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Ohio Valley Military Society
Show of Shows
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Don J. Jenkins
born 18 April 1948 in Quality, KY, and entered service from Nashville, TN. By January 6,
he was serving as private first class in Company A, 2d Battalion, 39th Infantry Regiment, 9th Infantry
Division. During a firefight on that day, in Kien Phong Province, Republic of Vietnam, Jenkins repeatedly
exposed himself to hostile fire to engage the enemy, resupply his ammunition, and obtain new weapons.
Despite being wounded himself, he made several trips through intense fire to rescue other wounded sol-
diers. For his actions during the battle Jenkins was promoted to Staff Sergeant and awarded the Congres-
sioal Medal of Honor. President Richard Nixon presented Jenkins with his Congressional Medal of Honor
on March 2, 1 1.
For conspicuous gallantry and intrepidity in action at the risk of his life above and beyond the call of duty. S/
Sgt. Jenkins (then Pfc.), Company A, distinguished himself while serving as a machine gunner on a recon-
naissance mission. When his company came under heavy crossfire from an enemy complex, S/Sgt. Jen-
kins unhesitatingly maneuvered forward to a perilously exposed position and began placing suppressive
fire on the enemy. When his own machinegun jammed, he immediately obtained a rifle and continued to
fire into the enemy bunkers until his machinegun was made operative by his assistant. He exposed himself
to extremely heavy fire when he repeatedly both ran and crawled across open terrain to obtain resupplies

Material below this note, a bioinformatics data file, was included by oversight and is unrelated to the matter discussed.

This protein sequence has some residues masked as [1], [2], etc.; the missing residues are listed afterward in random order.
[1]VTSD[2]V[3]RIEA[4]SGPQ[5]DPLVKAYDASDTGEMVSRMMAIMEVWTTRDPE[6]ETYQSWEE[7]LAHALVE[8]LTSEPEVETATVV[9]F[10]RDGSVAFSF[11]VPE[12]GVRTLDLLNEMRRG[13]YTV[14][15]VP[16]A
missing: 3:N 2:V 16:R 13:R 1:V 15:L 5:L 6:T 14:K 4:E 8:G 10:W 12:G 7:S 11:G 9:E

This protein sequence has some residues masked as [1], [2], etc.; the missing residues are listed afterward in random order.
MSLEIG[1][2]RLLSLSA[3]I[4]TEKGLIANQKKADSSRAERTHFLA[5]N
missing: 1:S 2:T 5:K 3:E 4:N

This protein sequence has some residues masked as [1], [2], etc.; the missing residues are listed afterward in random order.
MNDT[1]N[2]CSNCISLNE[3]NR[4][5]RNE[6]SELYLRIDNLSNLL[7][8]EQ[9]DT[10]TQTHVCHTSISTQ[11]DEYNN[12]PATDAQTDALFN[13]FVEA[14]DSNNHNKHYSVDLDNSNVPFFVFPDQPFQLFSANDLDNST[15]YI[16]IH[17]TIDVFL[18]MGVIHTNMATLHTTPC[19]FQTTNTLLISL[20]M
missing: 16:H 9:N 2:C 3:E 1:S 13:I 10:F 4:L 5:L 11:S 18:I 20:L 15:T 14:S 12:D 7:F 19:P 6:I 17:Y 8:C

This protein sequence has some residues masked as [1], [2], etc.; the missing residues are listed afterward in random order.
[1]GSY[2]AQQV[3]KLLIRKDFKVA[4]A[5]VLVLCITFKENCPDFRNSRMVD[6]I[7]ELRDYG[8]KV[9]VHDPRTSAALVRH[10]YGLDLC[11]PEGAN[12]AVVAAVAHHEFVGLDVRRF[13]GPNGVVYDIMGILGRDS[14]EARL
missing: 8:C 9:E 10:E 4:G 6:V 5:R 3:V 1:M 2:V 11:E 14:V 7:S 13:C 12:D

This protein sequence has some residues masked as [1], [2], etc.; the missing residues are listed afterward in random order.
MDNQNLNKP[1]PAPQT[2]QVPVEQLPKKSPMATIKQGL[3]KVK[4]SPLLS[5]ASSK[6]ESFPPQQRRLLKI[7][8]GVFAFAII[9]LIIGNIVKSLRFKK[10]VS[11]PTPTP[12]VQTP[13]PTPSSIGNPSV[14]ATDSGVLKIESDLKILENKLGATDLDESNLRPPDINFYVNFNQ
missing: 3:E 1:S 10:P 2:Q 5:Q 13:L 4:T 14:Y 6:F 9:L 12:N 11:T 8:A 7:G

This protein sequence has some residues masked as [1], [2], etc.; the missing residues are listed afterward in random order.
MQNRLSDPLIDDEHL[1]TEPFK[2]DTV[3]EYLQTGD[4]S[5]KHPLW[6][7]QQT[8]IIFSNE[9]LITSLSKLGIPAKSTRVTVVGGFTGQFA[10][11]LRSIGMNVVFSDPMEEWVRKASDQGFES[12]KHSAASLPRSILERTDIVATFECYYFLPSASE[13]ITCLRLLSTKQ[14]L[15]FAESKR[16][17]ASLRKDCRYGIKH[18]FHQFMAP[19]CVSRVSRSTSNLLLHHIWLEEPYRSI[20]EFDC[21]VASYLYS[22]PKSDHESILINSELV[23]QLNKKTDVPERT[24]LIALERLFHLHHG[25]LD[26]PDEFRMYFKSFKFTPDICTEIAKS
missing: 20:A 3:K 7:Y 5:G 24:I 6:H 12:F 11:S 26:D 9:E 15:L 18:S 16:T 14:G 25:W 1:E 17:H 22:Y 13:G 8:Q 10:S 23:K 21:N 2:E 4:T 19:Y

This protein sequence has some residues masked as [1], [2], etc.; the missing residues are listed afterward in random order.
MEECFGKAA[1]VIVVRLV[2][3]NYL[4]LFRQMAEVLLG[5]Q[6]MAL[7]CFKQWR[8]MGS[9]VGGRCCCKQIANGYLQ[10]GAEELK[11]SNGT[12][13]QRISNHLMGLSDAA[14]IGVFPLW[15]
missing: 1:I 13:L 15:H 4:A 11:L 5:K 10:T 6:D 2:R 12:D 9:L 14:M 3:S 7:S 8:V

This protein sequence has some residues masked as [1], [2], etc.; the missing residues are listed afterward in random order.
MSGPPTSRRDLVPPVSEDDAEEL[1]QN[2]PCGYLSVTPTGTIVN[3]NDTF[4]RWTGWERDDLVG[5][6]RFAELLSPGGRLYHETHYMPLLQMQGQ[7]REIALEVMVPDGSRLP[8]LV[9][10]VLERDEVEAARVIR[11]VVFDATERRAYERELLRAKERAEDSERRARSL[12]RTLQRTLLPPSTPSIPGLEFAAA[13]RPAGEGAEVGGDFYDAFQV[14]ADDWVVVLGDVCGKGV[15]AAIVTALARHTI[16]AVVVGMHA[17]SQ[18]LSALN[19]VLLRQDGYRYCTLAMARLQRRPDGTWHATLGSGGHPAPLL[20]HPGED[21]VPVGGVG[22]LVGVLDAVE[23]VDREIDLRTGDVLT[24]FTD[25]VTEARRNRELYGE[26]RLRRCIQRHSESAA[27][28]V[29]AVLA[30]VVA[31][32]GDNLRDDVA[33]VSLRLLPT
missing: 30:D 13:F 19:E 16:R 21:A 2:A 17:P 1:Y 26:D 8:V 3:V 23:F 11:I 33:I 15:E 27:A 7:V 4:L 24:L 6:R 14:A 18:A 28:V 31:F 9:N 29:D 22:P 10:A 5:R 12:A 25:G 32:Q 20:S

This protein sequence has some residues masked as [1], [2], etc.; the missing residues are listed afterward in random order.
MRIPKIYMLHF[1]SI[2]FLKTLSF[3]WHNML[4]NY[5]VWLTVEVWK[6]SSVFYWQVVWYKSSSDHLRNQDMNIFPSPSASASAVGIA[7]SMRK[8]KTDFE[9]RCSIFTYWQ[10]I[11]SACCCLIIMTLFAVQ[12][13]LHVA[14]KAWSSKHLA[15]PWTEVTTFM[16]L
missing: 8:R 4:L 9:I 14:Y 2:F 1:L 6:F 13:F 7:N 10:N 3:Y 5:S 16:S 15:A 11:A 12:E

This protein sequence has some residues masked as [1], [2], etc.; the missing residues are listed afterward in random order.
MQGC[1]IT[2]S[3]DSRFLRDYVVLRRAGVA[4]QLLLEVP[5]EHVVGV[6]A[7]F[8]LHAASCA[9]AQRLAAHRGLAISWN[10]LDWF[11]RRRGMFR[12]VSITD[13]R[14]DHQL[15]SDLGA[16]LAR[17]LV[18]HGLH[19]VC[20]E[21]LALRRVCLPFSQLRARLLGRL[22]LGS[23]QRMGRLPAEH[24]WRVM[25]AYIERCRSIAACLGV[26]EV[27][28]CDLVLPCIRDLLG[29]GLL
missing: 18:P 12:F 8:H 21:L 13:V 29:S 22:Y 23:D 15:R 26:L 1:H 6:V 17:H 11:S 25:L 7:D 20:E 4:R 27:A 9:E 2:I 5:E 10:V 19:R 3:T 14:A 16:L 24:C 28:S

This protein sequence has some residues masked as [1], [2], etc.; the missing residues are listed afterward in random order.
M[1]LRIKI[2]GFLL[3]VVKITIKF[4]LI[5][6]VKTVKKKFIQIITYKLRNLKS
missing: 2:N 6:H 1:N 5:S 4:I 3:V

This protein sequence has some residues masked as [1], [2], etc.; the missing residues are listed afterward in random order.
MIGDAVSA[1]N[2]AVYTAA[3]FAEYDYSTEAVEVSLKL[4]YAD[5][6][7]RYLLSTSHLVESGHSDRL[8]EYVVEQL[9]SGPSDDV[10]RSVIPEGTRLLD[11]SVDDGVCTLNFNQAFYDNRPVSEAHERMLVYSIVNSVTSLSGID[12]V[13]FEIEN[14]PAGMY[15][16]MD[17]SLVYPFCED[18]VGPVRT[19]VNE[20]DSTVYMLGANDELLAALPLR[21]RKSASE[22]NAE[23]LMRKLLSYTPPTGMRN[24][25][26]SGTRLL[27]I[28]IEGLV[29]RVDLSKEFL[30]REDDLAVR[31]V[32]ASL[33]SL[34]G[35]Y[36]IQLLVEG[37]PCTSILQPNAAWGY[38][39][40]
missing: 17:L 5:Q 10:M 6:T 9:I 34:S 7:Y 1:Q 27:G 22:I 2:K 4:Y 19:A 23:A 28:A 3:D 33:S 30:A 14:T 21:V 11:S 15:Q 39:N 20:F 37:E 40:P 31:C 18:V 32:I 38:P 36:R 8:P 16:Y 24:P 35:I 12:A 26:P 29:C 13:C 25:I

of ammunition until he had exhausted all that was available for his machinegun. Displaying tremendous
presence of mind, he then armed himself with 2 antitank weapons and, by himself, maneuvered through
the hostile fusillade to within 20 meters of an enemy bunker to destroy that position. After moving back to
the friendly defensive perimeter long enough to secure yet another weapon, a grenade launcher, S/Sgt.
Jenkins moved forward to a position providing no protection and resumed placing accurate fire on the en-
emy until his ammunition was again exhausted. During this time he was seriously wounded by shrapnel.
Undaunted and displaying great courage, he moved forward 100 meters to aid a friendly element that was
pinned down only a few meters from the enemy. This he did with complete disregard for his own wound
and despite having been advised that several previous rescue attempts had failed at the cost of the life of
and the wounding of others. Ignoring the continuing intense fire and his painful wounds, and hindered by
darkness, he made 3 trips to the beleaguered unit, each time pulling a wounded comrade back to safety.
S/Sgt. Jenkins’ extraordinary valor, dedication, and indomitable spirit inspired his fellow soldiers to repulse
the determined enemy attack and ultimately to defeat the larger force. S/Sgt. Jenkins risk of his life reflect
great credit upon himself, his unit, and the U.S. Army.”